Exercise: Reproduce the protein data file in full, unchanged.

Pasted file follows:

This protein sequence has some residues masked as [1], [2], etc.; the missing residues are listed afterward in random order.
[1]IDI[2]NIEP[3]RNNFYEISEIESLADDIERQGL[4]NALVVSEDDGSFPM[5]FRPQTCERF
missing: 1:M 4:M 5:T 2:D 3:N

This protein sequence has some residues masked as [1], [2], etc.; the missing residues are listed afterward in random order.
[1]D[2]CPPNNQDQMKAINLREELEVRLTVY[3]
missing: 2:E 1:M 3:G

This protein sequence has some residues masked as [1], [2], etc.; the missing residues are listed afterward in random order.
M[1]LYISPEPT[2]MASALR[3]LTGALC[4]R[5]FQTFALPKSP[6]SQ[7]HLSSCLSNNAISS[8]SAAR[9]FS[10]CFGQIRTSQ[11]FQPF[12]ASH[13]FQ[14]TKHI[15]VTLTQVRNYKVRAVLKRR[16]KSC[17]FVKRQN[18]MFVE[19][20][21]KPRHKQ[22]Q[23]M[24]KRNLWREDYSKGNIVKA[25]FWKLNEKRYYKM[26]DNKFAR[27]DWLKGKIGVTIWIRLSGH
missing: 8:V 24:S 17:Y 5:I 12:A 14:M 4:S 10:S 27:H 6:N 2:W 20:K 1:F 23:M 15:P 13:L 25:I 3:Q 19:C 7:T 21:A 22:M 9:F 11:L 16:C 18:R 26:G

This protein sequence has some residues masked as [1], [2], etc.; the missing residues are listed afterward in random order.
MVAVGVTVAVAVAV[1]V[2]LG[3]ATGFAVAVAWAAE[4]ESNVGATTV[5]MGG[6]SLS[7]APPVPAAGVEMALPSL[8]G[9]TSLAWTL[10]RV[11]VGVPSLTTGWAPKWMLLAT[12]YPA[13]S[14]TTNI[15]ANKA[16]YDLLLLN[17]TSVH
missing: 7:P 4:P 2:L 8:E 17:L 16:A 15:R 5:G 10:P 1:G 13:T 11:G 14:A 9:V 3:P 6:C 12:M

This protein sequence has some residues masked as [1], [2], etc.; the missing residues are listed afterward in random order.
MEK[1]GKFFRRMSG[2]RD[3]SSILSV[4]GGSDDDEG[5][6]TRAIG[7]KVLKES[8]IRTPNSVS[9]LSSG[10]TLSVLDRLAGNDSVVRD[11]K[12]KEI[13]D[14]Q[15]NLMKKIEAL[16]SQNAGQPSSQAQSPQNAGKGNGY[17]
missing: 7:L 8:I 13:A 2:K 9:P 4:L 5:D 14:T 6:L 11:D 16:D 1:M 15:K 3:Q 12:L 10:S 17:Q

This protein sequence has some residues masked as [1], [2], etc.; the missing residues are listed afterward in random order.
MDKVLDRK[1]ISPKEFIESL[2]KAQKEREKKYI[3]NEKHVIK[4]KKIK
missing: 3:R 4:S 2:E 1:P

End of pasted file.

This protein sequence has some residues masked as [1], [2], etc.; the missing residues are listed afterward in random order.
[1]IDI[2]NIEP[3]RNNFYEISEIESLADDIERQGL[4]NALVVSEDDGSFPM[5]FRPQTCERF
missing: 1:M 4:M 5:T 2:D 3:N

This protein sequence has some residues masked as [1], [2], etc.; the missing residues are listed afterward in random order.
[1]D[2]CPPNNQDQMKAINLREELEVRLTVY[3]
missing: 2:E 1:M 3:G

This protein sequence has some residues masked as [1], [2], etc.; the missing residues are listed afterward in random order.
M[1]LYISPEPT[2]MASALR[3]LTGALC[4]R[5]FQTFALPKSP[6]SQ[7]HLSSCLSNNAISS[8]SAAR[9]FS[10]CFGQIRTSQ[11]FQPF[12]ASH[13]FQ[14]TKHI[15]VTLTQVRNYKVRAVLKRR[16]KSC[17]FVKRQN[18]MFVE[19][20][21]KPRHKQ[22]Q[23]M[24]KRNLWREDYSKGNIVKA[25]FWKLNEKRYYKM[26]DNKFAR[27]DWLKGKIGVTIWIRLSGH
missing: 8:V 24:S 17:Y 5:I 12:A 14:M 4:S 10:S 27:H 6:N 2:W 20:K 1:F 23:M 15:P 13:L 25:I 3:Q 19:C 7:T 21:A 22:M 9:F 11:L 16:C 18:R 26:G

This protein sequence has some residues masked as [1], [2], etc.; the missing residues are listed afterward in random order.
MVAVGVTVAVAVAV[1]V[2]LG[3]ATGFAVAVAWAAE[4]ESNVGATTV[5]MGG[6]SLS[7]APPVPAAGVEMALPSL[8]G[9]TSLAWTL[10]RV[11]VGVPSLTTGWAPKWMLLAT[12]YPA[13]S[14]TTNI[15]ANKA[16]YDLLLLN[17]TSVH
missing: 7:P 4:P 2:L 8:E 17:L 16:A 15:R 5:G 10:P 1:G 13:T 11:G 14:A 9:V 3:P 6:C 12:M

This protein sequence has some residues masked as [1], [2], etc.; the missing residues are listed afterward in random order.
MEK[1]GKFFRRMSG[2]RD[3]SSILSV[4]GGSDDDEG[5][6]TRAIG[7]KVLKES[8]IRTPNSVS[9]LSSG[10]TLSVLDRLAGNDSVVRD[11]K[12]KEI[13]D[14]Q[15]NLMKKIEAL[16]SQNAGQPSSQAQSPQNAGKGNGY[17]
missing: 7:L 8:I 13:A 2:K 9:P 4:L 5:D 14:T 6:L 11:D 16:D 1:M 15:K 3:Q 12:L 10:S 17:Q

This protein sequence has some residues masked as [1], [2], etc.; the missing residues are listed afterward in random order.
MDKVLDRK[1]ISPKEFIESL[2]KAQKEREKKYI[3]NEKHVIK[4]KKIK
missing: 3:R 4:S 2:E 1:P